You need to pay particular attention if you use psychographic analytics and psychometric profiling with regards to fairness obligations in the law. These techniques involve attempting to deduce certain personality attributes from both factual and inferred personal data about individuals. Using these attributes to target particular political messages designed to influence voting behaviour could be considered unfair and therefore in breach of UK GDPR.
A campaign group uses psychometric profiling and scores certain individuals highly on a scale of neuroticism about crime. It then targets these individuals with political messaging about knife crime in a way that is designed to invoke a fear response.
Processing personal data in this way is likely to be unfair. Individuals would be unlikely to expect the campaign group to process personal data like this. Also, profiling individuals to target them would likely be seen as intrusive and could raise ethical questions.
What are the other key considerations when carrying out profiling for political campaigning purposes?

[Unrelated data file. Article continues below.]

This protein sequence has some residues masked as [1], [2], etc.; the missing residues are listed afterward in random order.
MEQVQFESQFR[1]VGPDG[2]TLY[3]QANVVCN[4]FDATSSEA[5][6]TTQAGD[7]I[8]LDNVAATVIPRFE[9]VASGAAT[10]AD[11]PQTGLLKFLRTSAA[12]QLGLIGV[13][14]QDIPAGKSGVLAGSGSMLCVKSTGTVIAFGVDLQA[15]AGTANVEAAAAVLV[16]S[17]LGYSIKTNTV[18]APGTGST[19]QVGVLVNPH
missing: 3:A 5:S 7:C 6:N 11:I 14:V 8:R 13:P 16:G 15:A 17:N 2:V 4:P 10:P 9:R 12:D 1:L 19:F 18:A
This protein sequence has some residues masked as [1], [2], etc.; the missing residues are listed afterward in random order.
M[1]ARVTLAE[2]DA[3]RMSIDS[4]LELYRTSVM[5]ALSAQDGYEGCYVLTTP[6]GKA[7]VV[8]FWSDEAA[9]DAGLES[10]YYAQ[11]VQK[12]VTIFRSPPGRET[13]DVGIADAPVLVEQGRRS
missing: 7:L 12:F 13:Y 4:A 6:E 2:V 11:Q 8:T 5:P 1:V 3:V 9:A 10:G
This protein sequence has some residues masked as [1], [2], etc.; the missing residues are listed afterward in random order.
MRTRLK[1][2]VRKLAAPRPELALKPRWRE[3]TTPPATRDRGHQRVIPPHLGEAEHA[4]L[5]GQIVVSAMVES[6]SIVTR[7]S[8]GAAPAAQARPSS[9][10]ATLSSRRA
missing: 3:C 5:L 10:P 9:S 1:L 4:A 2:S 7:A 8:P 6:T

If you are carrying out profiling for political campaigning purposes, you should also do the following:
- Remember that if the data you’re using isn’t correct then any profile or decision based on the data will also be flawed. Where possible you should try to ensure the accuracy of the personal data you use.
- Don’t collect too much information or keep it for too long. Just because your systems allow you to retain vast quantities of data doesn’t mean you should. It also makes it more difficult to keep the data up-to-date, accurate and relevant for the profiling you’re carrying out.
Article 21 of the UK GDPR gives individuals the right to object to profiling.
Most profiling in political campaigning is for direct marketing purposes (see the section on direct marketing for more information). If this is the case, you must stop the profiling as soon as you receive an objection. There are no exemptions or grounds to refuse this objection.